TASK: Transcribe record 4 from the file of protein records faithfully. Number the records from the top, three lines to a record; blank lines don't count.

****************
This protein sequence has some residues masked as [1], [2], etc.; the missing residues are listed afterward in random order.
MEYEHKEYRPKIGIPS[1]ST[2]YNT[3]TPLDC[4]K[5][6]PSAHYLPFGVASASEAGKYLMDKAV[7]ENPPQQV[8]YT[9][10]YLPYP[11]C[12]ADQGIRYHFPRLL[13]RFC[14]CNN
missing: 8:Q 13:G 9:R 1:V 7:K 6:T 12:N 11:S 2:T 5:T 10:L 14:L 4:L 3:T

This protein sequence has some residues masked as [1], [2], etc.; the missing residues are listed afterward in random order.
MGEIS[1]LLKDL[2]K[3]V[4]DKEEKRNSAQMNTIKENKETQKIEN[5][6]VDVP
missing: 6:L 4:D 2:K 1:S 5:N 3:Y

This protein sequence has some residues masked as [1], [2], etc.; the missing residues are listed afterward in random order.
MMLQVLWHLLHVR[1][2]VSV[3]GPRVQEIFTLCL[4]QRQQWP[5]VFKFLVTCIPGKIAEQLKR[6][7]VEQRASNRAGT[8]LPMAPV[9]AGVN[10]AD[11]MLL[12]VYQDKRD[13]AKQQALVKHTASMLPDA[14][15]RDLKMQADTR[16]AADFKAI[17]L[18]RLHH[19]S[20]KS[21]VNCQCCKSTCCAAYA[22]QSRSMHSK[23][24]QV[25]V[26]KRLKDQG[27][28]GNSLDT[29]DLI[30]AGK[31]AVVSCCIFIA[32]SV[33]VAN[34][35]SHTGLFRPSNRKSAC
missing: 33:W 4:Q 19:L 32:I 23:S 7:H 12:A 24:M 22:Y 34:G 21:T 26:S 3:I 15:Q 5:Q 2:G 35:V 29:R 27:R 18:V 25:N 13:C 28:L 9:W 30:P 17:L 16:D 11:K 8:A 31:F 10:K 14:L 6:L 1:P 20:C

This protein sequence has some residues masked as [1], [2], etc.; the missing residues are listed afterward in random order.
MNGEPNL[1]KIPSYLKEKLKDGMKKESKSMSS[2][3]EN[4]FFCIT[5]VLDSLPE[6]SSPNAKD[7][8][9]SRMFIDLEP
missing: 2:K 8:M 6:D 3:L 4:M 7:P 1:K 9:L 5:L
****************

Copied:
This protein sequence has some residues masked as [1], [2], etc.; the missing residues are listed afterward in random order.
MNGEPNL[1]KIPSYLKEKLKDGMKKESKSMSS[2][3]EN[4]FFCIT[5]VLDSLPE[6]SSPNAKD[7][8][9]SRMFIDLEP
missing: 2:K 8:M 6:D 3:L 4:M 7:P 1:K 9:L 5:L